The renovation of WSU’s historic Troy Hall into an interdisciplinary science facility is being lauded by a leading architectural industry group.
The Washington Council of the American Institute of Architecture presented the recently-completed project with a Civic Design award during a ceremony yesterday evening in Seattle. The honor spotlights quality designs achieved when architects and civic clients work together. It will be shared by WSU and the architectural firm of Perkins + Will.
“We’re very pleased,” said Jeff Lannigan, the WSU project manager. “That building had been on our radar for a long time and we basically had to just wait for funding to become available.”
Opened in 1929, Troy Hall served as the original dairy building on the Pullman campus and was home to the creamery, Ferdinand’s Ice Cream Shoppe and many chemistry classes. It underwent a partial remodel in the 1970s but by the 21st century had become unusable and was mothballed in 2010.
Renovation of the 50,202-square-foot brick building began in 2016, after $32.3 million was secured for the project, and the university decided to convert it into a modern, integrated science facility that brings together the Department of Chemistry and the School of the Environment while preserving Troy Hall’s historic roots.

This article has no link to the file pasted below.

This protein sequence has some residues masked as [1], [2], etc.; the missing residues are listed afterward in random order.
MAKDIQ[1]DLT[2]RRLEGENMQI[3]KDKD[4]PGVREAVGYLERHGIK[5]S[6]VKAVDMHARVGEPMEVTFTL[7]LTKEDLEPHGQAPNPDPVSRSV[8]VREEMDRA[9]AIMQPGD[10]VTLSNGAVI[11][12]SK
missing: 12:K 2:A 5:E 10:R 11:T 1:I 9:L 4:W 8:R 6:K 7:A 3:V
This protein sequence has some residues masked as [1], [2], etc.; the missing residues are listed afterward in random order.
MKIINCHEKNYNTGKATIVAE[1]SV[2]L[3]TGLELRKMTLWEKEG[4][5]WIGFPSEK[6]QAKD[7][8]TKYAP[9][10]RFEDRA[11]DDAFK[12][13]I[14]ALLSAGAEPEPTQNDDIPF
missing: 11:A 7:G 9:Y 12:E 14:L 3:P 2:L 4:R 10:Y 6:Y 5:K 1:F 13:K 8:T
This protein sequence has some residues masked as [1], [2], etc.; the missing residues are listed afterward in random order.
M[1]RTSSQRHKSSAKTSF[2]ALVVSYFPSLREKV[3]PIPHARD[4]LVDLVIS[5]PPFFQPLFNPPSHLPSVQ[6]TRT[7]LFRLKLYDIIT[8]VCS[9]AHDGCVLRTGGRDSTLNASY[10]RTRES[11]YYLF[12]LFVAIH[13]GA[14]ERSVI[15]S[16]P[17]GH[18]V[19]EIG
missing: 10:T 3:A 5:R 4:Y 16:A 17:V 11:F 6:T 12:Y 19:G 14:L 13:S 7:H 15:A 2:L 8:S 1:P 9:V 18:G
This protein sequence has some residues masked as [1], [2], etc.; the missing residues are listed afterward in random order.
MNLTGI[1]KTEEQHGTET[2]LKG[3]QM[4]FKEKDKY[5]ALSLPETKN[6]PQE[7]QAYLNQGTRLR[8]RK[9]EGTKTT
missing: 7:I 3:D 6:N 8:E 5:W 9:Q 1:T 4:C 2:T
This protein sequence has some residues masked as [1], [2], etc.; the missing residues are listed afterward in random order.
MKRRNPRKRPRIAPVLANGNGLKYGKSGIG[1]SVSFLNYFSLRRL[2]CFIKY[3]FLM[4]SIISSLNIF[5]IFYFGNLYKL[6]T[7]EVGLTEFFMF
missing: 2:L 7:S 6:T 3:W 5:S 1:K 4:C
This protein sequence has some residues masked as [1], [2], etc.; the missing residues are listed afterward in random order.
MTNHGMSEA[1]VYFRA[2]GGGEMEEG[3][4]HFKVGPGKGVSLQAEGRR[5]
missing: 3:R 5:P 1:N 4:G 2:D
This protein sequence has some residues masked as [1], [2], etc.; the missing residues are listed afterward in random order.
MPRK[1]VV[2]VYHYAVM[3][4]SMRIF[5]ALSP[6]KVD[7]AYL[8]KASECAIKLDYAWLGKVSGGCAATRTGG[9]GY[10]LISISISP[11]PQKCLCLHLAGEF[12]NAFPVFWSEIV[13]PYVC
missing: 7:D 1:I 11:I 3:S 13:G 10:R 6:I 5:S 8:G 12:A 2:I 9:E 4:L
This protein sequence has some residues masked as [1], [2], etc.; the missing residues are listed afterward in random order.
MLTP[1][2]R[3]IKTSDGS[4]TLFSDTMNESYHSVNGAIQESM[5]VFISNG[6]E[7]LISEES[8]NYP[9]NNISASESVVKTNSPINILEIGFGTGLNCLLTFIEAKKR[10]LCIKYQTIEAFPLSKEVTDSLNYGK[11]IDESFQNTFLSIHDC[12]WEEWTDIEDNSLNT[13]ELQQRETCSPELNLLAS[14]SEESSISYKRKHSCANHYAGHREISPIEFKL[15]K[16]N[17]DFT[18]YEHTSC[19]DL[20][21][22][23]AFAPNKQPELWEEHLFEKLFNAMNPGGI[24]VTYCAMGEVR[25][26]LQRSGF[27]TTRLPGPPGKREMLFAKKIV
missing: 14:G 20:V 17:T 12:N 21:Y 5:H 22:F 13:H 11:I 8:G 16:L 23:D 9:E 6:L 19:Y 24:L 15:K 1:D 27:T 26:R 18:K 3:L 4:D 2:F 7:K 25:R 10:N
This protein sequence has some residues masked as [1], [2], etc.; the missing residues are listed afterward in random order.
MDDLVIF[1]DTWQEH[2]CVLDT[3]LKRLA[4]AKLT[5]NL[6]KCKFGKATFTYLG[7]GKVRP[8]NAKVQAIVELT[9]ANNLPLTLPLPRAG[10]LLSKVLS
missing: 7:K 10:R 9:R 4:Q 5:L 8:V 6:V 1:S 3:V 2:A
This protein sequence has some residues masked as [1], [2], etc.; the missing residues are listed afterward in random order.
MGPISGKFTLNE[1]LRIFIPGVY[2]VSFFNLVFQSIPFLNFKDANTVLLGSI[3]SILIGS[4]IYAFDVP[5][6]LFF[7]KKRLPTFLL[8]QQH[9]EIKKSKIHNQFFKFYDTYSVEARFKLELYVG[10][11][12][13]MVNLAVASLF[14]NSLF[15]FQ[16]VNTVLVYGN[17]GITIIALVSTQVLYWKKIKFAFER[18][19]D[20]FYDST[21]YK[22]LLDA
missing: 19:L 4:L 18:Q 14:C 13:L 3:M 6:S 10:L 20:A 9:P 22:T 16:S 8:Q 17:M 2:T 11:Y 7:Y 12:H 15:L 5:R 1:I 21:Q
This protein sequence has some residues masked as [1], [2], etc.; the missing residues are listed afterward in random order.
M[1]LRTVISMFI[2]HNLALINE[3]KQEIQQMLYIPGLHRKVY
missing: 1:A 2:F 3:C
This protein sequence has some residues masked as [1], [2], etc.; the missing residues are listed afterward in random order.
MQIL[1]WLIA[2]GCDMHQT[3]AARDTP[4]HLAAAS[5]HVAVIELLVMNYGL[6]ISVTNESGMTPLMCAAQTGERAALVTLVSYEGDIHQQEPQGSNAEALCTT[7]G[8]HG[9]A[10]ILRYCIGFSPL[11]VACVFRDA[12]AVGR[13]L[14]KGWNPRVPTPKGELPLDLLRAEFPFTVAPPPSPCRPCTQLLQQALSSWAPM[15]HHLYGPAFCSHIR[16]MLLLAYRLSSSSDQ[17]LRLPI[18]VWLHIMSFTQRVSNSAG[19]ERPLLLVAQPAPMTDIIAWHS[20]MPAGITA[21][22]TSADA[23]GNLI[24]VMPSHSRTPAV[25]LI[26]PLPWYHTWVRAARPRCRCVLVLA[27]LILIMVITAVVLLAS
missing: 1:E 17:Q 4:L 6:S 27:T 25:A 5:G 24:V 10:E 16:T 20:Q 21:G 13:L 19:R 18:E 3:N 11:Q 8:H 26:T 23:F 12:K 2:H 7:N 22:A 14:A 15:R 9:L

The design retained all of the exterior brick walls, but the interior was gutted and rebuilt using new materials that required fewer bulky support columns, which opened up significantly greater amounts of floor space on each of the building’s four levels. Also, a 6,000-square-foot addition was built onto the north side of the building for additional office and study space.
Other noticeable changes include a reworking of the main entrance, which previously was set atop a large exterior stair case midway up the first level of the building. The main entry now is at ground level, increasing the amount of usable interior space.
The labs, meanwhile, are designed to support student and research chemists but have built-in flexibility to serve engineering, agriculture, biotechnology, medicine, dentistry, nursing, pharmacy, and veterinary students. The goal was to retain the building’s historic feel while creating a modern academic teaching and interactive research environment.
For Lannigan, a key milestone he’ll always remember came when the exterior and interior portions of the project were finally rejoined. The historic brick walls had stood for weeks propped up like skeletal remains as the interior was gutted so the floor-by-floor rebuilding process could begin.
“When we finally got the structure put back together, that was a collective sigh of relief, particularly for the contractor,” he explained. “Here we had this 100-year-old structure that had to be all propped up while this work was being done and the day it went back together, there was a lot of relief.”
Troy Hall was named in honor of David S. Troy, a dairyman from Port Townsend, Wash. He served as a member of the WSU Board of Regents 1910-16, and later became a state representative and state senator.